So what type of person attends these kind of events?! I'll like to joke that we are mostly (a) long haired, tie-die wearing hippies or (b) software engineers. There's a smidgen of truth to that, but don't let it scare you! Yes, a couple of dancers wear colorful clothes, and yes, there are lot of people who practice or teach meditation and well being.... but in reality these are people who love dancing, and yes, lots of them have been to burning man or have alternative lifestyles. You don't have to own a bead shop to enjoy the dance though. :)
As you dance you'll notice a few people have had experience with some other form of dance - I like to guess who's done couple's dancing before. I'd say over half have never done any other form of dance. It really doesn't matter if you're good at dancing or terrible. If you want to do some weird yoga pose, spin in circles, or jump... it doesn't matter. You are not being judged... and that is very refreshing. I've been told I'm a good dancer, but at hippy dancing I embrace the freedom to do something weird, like crawl across the floor, or make a funny face at someone. It's the opposite of most other dancing where you're trying to look good and act like you have things figured out. It doesn't matter if you have two left feet, there are no steps to learn. In such an practice it's not about how you look, it's about how you feel and the energy you feed into the room. :)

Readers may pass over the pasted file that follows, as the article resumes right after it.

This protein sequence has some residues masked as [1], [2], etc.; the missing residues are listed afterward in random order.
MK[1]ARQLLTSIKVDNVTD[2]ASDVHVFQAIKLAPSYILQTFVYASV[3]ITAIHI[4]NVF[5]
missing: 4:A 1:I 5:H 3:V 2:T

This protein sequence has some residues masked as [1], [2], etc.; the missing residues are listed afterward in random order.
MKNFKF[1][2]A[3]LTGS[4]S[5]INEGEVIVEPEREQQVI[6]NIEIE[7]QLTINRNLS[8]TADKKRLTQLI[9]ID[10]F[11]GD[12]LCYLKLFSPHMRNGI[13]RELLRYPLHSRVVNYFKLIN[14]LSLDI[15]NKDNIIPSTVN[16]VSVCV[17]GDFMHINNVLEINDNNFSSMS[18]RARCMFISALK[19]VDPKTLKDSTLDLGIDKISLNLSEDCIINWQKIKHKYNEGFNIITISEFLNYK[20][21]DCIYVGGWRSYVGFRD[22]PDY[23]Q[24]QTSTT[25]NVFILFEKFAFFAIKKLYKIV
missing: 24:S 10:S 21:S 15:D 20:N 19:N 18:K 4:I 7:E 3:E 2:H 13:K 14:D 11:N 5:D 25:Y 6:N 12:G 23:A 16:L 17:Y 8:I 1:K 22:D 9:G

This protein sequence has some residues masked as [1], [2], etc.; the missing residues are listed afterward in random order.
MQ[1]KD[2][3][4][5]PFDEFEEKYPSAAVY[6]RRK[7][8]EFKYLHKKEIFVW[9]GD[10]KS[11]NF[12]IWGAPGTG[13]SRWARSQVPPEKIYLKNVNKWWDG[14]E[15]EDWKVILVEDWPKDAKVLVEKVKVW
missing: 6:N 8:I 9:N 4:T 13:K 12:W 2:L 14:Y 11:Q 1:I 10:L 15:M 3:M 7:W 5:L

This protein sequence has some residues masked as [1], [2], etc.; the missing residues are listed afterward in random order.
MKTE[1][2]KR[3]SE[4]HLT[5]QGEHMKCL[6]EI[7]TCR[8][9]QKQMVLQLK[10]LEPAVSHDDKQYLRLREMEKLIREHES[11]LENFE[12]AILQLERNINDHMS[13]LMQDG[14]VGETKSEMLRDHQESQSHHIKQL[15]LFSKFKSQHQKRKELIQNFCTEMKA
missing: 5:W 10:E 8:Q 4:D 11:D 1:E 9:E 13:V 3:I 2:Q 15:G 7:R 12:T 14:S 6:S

You will sweat, so I'd recommend a simple t-shirt and loose fitting pants or anything else that breaths. I've worn jeans before, but they can get sweaty. Most girls wear dresses or tights, but I personally wear dresses on weekends only. :-P
If you've been to burning man, you'll already know what people wear dancing. :)
The biggest thing to know here is that we to dance bare foot! Shoes are very discouraged and socks are banned. This "encouraged" rule is more about safety than anything else - to prevent you from slipping over or crushing a foot. Ballet shoes are fine but seriously.... just give barefoot a try.
There's a drinking fountain and good bathroom / changing rooms with towels just outside the main dance area, but I like to bring my own towel and a couple of water-bottles. Almost all of us bring a bag and we leave them around the edge of the room. If you live far away you'll probably want a change of clothes for the drive home.